Jim: … and he’d come over, and he was such a peanut. I mean, he was probably all of what, 20 inches long, and he’d lay on my chest-

Becky: Yeah.

Jim: … and I’d watch the news, and I just loved it.

Becky: Yeah. Those are the moments we would wanna go back to.

Jim: Yeah, those are the moments.

Becky: Yeah. Yes.

Jim: The dirty diapers, not so much. (laughs)

Becky: And like, we had something happen recently. We were in a, um, a very nice restaurant, and there was a family with young children and the little boy had a complete meltdown.

Jim: Yes.

Becky: Like, the dad had to pick him up and carry him to the bathroom. My husband was on his way to the bathroom and turned around and came back, ’cause it was just like, this kid was screaming-

Jim: Yeah.

Becky: … and like, you would never go up to a dad or a mom in that moment and say, “You know what?

Jim: Enjoy every moment (laughs).

Becky: Enjoy this.” This is not gonna last forever. Someday he’s not gonna do this. You know, it’s only in those moments that you really see that bring you back to those-

Jim: Yeah.

Becky: … memories that are so good.

Jim: And that’s the point. You speak about motherhood being like a pilgrimage.

Becky: Yeah.

Jim: What- what do you mean by that, and what’s the benefit of viewing it in that way?

Becky: Yeah, that’s sort of the framework for this book. It comes from Psalm 84. Um, it says, “Blessed are those whose strength is in you, whose hearts are set on pilgrimage.” And I love that phrase because I think, um, a pilgrimage can be described as a long trip, a long journey, with a spiritual significance-

Jim: Yeah.

Becky: … and I think that’s a great definition of motherhood and parenting. So it’s to set our hearts on pilgrimage. It’s to hold the long view to know that this is a lifelong journey. Um, we expect hills and valleys.

Jim: Yeah.

Becky: We expect good seasons and hard seasons. And I think there’s also just this intentionality and purpose when our hearts are set on the journey.

Jim: Yeah. And I’m sure you resonate when I mentioned that, and the book talks about that idea of seasons.

Becky: Mm-hmm.

Jim: Like, you may not enjoy every moment, but the seasons, when you, especially when you look back are gonna be rewarding.

Becky: Mm-hmm.

Jim: But it’s taking the whole thing in account, right?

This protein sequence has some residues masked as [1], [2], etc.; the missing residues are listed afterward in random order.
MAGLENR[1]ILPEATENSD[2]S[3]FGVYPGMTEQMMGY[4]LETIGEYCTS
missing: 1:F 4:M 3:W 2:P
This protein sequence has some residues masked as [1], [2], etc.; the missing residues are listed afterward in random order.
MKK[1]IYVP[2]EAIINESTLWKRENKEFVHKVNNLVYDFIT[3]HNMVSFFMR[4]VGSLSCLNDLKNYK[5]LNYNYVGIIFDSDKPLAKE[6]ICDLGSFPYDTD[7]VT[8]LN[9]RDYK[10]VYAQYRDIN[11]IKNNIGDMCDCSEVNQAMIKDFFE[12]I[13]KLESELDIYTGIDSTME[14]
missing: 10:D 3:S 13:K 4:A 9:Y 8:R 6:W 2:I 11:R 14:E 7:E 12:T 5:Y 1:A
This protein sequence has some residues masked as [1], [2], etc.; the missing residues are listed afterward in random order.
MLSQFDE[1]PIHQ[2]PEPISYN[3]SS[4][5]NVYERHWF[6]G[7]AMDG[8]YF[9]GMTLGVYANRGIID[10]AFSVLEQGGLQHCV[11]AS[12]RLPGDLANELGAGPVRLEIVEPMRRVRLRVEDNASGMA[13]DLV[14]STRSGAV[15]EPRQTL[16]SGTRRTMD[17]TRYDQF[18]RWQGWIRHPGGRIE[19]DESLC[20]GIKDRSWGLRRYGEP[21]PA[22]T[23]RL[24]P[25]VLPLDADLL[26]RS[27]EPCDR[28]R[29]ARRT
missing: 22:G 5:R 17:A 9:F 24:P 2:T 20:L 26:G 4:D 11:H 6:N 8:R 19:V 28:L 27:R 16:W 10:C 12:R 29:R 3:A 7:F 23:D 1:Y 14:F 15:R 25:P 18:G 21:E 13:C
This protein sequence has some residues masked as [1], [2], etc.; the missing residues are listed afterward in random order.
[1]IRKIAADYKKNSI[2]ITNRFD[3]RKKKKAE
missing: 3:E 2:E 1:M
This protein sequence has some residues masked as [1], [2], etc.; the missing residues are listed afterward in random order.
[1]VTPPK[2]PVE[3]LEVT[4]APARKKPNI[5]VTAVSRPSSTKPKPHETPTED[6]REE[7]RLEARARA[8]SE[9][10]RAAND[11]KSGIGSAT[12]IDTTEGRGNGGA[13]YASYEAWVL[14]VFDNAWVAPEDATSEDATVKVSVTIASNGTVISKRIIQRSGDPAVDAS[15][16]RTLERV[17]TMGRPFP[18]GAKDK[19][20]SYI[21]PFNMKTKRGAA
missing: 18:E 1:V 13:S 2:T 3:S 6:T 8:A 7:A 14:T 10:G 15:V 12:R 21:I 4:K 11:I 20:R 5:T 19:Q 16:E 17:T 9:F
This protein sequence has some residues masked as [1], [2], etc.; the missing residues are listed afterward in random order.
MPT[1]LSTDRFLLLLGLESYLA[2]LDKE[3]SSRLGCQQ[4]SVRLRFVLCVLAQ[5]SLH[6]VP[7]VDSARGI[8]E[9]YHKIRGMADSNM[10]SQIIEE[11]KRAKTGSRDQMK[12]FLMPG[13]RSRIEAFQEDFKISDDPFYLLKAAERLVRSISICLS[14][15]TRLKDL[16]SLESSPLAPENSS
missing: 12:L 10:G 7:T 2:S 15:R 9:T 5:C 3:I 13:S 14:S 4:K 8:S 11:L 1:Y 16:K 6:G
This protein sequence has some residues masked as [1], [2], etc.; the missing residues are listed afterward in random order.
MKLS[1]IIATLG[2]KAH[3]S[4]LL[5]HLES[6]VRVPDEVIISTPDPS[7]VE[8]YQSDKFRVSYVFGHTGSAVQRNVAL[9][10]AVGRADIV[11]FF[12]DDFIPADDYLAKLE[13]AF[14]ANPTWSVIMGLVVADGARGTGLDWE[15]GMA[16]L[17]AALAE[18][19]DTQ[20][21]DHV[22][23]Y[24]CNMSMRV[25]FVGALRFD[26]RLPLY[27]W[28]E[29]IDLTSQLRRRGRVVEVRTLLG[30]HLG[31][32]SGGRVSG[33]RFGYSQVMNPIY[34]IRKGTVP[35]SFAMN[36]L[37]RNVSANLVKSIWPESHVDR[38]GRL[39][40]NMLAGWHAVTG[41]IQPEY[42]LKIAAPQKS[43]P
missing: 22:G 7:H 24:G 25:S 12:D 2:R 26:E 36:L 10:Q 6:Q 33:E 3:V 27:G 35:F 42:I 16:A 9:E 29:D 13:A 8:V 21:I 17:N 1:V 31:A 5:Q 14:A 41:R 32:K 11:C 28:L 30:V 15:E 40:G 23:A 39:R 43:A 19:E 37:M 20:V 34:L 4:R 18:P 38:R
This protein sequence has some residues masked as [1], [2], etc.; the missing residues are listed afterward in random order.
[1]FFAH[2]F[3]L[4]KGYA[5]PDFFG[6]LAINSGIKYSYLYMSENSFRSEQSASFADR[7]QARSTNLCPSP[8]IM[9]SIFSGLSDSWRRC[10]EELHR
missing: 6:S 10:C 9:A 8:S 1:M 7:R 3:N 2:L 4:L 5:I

Becky: Yeah.

Jim: And when you’re in the middle of it, it’s like trying to see the forest through the trees, right?

Becky: Yeah.

Jim: It’s going, I- I cannot believe I’m ever gonna look back on this and think, wow, this was fun.

Becky: Yeah.

Jim: So, speak to the season attitude. How do you develop that attitude to be seasonally minded and in the moment, maybe have some amnesia (laughs) if it’s necessary?

Becky: Well, one of the things I like to think about is holding the long view.

Jim: Yeah.

Becky: You know, because certainly, enjoy the really great seasons, and I think if we had a magic remote control, we would want to pause on some of those moments-

Jim: Edit those out.

Becky: … that are just like you said, or just pause and like, enjoy them, or rewind back-

Jim: (laughs)

Becky: … to when your baby was sleeping on your chest every night.

Jim: Oh yeah.

Becky: But then we wanna fast forward through some really hard seasons. So um, I like to think about zooming the lens back out, like on your phone, when you zoom in-

Jim: Right.

Becky: … to see someone’s face or words more clearly. I think we can get overwhelmed in the moments. But if we zoom out, it, for me, it’s helpful ’cause it reminds me like, I don’t have to fix all the problems today.

Jim: Yeah. Let’s-

Becky: I don’t have to figure everything out right now or have all the answers.

Jim: It’s so encouraging, I think particularly to moms. You’ve kind of written this directly at the mom’s heart, which is good.

Becky: Yes. Yeah.

Jim: You- you experienced a difficult time when your mom was diagnosed with terminal cancer, and that-

Becky: Mm-hmm.

Jim: … that kind of put things into perspective, I’m sure.

Becky: Oh yeah.

Jim: So, what- what was that like going through that? What did it speak to you? Uh, you know, so often, you know, we’re the adult children that are kind of in the warm up, the batter’s warm up circle, right?

Becky: Yeah.

Jim: We’re not at the plate yet, and when something like that happens, then all of a sudden, you are at the plate of life.

Becky: Yeah.

Jim: You’re the one swinging at the pitches now when you lose your parents. What happened for you?

Becky: That was such a difficult season, and I just, the helplessness of just not being able to- to fix or change the situation. Um, and that was a time I real, I told my friends, if I could just fast forward, I didn’t want to see her suffer.

Jim: Yeah.

Becky: I didn’t want to see her die. And I just said, “If I could just skip it all and go to the funeral, I would.”

Jim: Mm.

Becky: And it sounded terrible to admit that, but I didn’t want to go through what was right in front of me. And what I found was that, as I just stayed in those moments, there were some gifts of time with her, um, friends who came alongside and walked with me in God’s presence. You know, we don’t like to go through the valley, but that’s most often when we experience God’s presence and his peace and we come to trust him more. So, and I know moms who are in a valley right now with their kids, with and you know, and parenting, and it’s the same thing. We just wish we could fast forward and skip over the hard stuff.